The smartest thing we can hope to do probably is map out the DNA for every endangered species, in the hope that one day we will be advanced enough to synthesize this DNA again "de novo" in a lab and bring the species "back" if we ever need it.

Re:Kurt Vonnegut Jr. Short Story (2, Funny)

MichaelSmith (789609) | more than 8 years ago | (#14468395)

This article reminds me of a short story I once read by Kurt Vonnegut Jr. I think it's from his book Palm Sunday.

Yes, I read that one in (I think) the second Dangerous Visions collection. I wonder what he was driving at with the obvious dig at Arthur Clarke?

I hope there's a foot of lead included in that shielding somewhere. To me that would seem the most vital shielding they could provide.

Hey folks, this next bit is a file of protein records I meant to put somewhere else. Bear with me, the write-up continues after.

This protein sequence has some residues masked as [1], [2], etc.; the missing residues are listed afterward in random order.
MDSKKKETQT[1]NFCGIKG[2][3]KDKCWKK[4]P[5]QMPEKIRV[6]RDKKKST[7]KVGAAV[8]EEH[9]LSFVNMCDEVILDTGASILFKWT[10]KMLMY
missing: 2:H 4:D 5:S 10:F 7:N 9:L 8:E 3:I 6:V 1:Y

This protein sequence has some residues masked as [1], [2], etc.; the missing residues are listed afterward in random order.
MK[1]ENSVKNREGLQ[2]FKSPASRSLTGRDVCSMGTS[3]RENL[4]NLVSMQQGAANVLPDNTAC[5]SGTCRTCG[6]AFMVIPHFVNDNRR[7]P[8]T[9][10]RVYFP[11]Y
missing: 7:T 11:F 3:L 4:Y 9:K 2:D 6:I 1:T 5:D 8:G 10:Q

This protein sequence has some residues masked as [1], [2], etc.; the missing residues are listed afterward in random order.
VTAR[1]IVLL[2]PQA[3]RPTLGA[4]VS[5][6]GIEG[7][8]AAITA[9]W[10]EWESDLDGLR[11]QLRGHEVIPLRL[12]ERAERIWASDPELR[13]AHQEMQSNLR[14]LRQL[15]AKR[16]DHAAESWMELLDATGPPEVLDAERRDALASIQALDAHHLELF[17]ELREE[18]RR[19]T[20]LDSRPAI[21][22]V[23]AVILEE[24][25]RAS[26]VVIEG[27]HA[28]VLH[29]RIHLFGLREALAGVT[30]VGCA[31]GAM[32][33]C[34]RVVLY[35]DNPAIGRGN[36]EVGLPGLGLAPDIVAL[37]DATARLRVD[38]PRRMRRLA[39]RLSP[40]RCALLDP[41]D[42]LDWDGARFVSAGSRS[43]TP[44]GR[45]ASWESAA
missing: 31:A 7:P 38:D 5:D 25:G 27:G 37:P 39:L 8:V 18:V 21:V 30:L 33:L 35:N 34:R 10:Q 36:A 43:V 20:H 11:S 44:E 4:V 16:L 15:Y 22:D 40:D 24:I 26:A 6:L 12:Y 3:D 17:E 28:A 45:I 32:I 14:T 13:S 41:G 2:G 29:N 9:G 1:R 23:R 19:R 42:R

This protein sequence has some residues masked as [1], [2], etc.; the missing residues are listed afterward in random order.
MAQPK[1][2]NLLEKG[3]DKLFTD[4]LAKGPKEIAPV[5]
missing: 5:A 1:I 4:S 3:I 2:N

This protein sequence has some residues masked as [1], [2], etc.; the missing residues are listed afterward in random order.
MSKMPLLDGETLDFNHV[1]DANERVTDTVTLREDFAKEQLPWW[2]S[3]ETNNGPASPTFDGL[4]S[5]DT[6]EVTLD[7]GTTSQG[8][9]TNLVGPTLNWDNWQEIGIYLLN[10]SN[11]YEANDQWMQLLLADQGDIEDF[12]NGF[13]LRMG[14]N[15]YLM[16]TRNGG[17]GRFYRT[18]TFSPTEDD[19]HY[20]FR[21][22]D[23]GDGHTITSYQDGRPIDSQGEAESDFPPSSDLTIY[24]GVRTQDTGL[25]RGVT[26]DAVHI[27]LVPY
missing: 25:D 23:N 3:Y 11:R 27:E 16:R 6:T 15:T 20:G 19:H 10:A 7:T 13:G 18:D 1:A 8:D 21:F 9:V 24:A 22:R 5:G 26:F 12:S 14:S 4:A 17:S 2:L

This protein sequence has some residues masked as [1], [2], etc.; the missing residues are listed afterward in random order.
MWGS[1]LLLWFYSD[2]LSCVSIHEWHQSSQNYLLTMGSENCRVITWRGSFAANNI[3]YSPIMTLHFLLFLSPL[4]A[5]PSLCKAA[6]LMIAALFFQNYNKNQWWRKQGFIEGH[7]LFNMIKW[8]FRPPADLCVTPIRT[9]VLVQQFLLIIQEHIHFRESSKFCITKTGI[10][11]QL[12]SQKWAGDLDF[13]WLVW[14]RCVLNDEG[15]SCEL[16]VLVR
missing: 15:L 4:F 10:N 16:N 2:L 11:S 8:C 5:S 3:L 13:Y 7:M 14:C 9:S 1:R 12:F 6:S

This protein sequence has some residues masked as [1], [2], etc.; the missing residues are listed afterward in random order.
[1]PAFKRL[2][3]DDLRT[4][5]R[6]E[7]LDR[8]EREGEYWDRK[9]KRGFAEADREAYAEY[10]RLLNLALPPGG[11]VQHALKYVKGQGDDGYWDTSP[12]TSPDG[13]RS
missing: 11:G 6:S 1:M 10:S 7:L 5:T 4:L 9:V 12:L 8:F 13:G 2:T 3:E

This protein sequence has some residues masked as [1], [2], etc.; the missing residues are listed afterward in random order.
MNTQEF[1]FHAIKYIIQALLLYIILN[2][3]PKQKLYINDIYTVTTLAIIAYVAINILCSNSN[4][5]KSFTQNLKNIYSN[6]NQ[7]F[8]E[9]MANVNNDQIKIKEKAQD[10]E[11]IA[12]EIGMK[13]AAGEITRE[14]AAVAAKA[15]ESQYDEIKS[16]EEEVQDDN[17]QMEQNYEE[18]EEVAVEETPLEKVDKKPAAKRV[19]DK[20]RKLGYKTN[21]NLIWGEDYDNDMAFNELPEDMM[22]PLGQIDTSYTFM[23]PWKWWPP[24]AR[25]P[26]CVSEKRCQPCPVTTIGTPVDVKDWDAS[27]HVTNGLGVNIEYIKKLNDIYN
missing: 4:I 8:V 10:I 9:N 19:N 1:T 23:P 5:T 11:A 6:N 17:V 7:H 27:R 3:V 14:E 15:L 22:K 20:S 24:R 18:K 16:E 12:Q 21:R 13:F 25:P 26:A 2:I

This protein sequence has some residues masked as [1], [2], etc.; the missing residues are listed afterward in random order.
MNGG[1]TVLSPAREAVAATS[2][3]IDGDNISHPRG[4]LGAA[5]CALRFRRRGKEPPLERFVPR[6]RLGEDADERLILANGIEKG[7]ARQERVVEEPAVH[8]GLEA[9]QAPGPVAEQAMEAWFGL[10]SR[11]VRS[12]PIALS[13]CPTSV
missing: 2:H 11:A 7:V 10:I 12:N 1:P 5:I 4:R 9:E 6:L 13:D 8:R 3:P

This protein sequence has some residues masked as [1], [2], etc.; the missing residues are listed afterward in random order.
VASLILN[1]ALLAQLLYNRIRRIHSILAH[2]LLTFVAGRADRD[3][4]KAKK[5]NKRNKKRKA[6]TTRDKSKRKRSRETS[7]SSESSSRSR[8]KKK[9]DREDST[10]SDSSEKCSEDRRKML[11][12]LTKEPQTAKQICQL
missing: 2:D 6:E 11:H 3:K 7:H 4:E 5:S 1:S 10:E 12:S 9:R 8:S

I think they should build huge space ships with clusters of geodesic domes attached to them with artificial gravity pointing inwards and send it into orbit around Saturn. One member of the crew should be a homicidal environmentalist maniac with a talent for programming with a soldering iron. There should also be a crew of robots who are actually more intelligent and better trained than the human crew, which, now that I mention it, invalidates most of the above ideas, but any way.....

Re:Kurt Vonnegut Jr. Short Story (1)

thegnu (557446) | more than 8 years ago | (#14468573)

There should also be a crew of robots who are actually more intelligent and better trained than the human crew, which, now that I mention it, invalidates most of the above ideas, but any way.....

Yeah, but robots don't have passion...

Re:Kurt Vonnegut Jr. Short Story (1)